The accuracy of aircraft/weapon navigation systems has improved dramatically since the introduction of global positioning systems and terrain-referenced navigation systems into integrated navigation suites. Future improvements, in terms of reliability and accuracy, could arise from the inclusion of navigation systems based on the correlation of known ground features with imagery from a visual band or infrared sensor, often called scene matching and area correlation or scene-referenced navigation. This paper considers the use of multi-platform fusion techniques to improve on the performance of individual scene-referenced navigation systems. Consideration is also given to the potential benefits of multi-platform fusion for scene-referenced object localization algorithms that could be used in association with infrared targeting aids.
This paper describes a signal processing technique that has been developed for a vibration-sensing laser radar. The sensor has successfully acquired data from moving objects. Vibrations on the surface of the object can be induced by internal machinery and, when stationary, would normally be seen as modulations about a fixed carrier frequency. Thus a straightforward demodulation technique can be used to identify any important vibration characteristics. However, for a moving object, the laser transmit frequency is Doppler-shifted upon reflection by an amount proportional to the object's velocity resolved along the line-of-sight of the sensor. Therefore, the carrier frequency of the return signal is not known and the range of frequencies that it could occupy is large in comparison to the bandwidth of the modulations. The algorithm locates the carrier frequency within some large range (typically tens of Megahertz) and generates a synthetic mixing signal that allows the carrier to be down-shifted to baseband. Tracking is performed using a series of Kalman filters on all likely signal candidates and the synthetic mixing signal is made up of the set that scores highly in terms of carrier-to- noise ratio, for example. Following the mix, the resultant signal is decimated so that modulations corresponding to the surface vibration can be studied. This paper illustrates the signal tracking technique applied to a number of real data sets and discusses the benefits of using a predictive method.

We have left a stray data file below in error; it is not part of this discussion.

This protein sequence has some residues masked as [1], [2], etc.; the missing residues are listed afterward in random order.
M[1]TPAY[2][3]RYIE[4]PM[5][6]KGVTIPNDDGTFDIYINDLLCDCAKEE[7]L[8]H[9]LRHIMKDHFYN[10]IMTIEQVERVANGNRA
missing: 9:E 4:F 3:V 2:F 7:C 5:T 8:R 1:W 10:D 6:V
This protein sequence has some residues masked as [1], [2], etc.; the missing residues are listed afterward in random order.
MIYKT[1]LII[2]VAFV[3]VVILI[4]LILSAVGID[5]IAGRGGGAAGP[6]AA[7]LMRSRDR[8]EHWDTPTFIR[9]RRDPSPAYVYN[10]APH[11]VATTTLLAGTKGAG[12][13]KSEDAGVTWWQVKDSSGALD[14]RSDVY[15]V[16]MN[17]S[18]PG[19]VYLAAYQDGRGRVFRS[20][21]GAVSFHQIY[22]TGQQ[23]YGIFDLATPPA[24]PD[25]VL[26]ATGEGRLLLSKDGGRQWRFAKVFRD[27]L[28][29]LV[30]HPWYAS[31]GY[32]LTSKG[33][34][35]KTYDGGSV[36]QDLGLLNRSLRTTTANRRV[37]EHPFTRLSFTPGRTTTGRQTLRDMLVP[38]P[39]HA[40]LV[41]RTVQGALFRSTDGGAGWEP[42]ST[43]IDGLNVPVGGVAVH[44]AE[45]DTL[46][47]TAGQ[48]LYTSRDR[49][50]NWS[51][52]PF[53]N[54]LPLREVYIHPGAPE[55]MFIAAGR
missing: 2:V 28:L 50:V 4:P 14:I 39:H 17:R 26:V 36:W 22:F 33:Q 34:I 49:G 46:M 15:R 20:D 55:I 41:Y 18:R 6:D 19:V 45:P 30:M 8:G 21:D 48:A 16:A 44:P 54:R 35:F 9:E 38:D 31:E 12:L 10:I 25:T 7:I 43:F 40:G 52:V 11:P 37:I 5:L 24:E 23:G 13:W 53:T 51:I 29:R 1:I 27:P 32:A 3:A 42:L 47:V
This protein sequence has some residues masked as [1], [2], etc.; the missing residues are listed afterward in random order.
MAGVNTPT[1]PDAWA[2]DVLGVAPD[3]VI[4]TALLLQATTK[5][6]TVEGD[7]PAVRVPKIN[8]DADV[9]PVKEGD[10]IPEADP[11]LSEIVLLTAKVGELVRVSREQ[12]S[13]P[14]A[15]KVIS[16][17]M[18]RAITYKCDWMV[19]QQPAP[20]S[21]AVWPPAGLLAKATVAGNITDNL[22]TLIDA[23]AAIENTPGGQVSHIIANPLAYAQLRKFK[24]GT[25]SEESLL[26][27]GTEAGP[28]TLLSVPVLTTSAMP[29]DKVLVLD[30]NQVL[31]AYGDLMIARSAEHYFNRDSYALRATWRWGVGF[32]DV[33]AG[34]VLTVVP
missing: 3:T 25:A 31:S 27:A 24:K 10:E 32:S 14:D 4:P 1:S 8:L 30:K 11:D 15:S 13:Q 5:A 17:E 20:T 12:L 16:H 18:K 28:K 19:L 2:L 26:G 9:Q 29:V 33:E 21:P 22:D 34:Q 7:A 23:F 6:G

Emerging Hyper-Spectral imaging technology allows the acquisition of data 'cubes' which simultaneously have high- resolution spatial and spectral components. There is a wealth of information in this data and effective techniques for extracting and processing this information are vital. Previous work by ERIM on man-made object detection has demonstrated that there is a huge amount of discriminatory information in hyperspectral images. This work used the hypothesis that the spectral characteristics of natural backgrounds can be described by a multivariate Gaussian model. The Mahalanobis distance (derived from the covariance matrix) between the background and other objects in the spectral data is the key discriminant. Other work (by DERA and Pilkington Optronics Ltd) has confirmed these findings, but indicates that in order to obtain the lowest possible false alarm probability, a way of including higher order statistics is necessary. There are many ways in which this could be done ranging from neural networks to classical density estimation approaches. In this paper we report on a new method for extending the Gaussian approach to more complex spectral signatures. By using ideas from the theory of Support Vector Machines we are able to map the spectral data into a higher dimensional space. The co- ordinates of this space are derived from all possible multiplicative combinations of the original spectral line intensities, up to a given order d -- which is the main parameter of the method. The data in this higher dimensional space are then analyzed using a multivariate Gaussian approach. Thus when d equals 1 we recover the ERIM model -- in this case the mapping is the identity. In order for such an approach to be at all tractable we must solve the 'combinatorial explosion' problem implicit in this mapping for large numbers of spectral lines in the signature data. In order to do this we note that in the final analysis of this approach it is only the inner (dot) products between vectors in the higher dimensional space that need to be computed. This can be done by efficient computations in the original data space. Thus the computational complexity of the problem is determined by the amount of data -- rather than the dimensionality of the mapping. The novel combination of non- linear mapping and high dimensional multivariate Gaussian analysis, only possible by using techniques from SVM theory, allows the practical application to hyperspectral imagery. We note that this approach also generates the non-linear Principal Components of the data, which have applications in their own right. In this paper we give a mathematical derivation of the method from first principles. The method is illustrated on a synthetic data set where complete control over the true statistics is possible. Results on this data show that the method is very powerful. It naturally extends the Gaussian approach to a variety of more complex probability distributions, including multi-modal and other manifestly non- Gaussian examples. Having shown the potential of this approach it is then applied to real hyperspectral trials data. The relative improvement in performance over the Gaussian approach is demonstrated for the real data.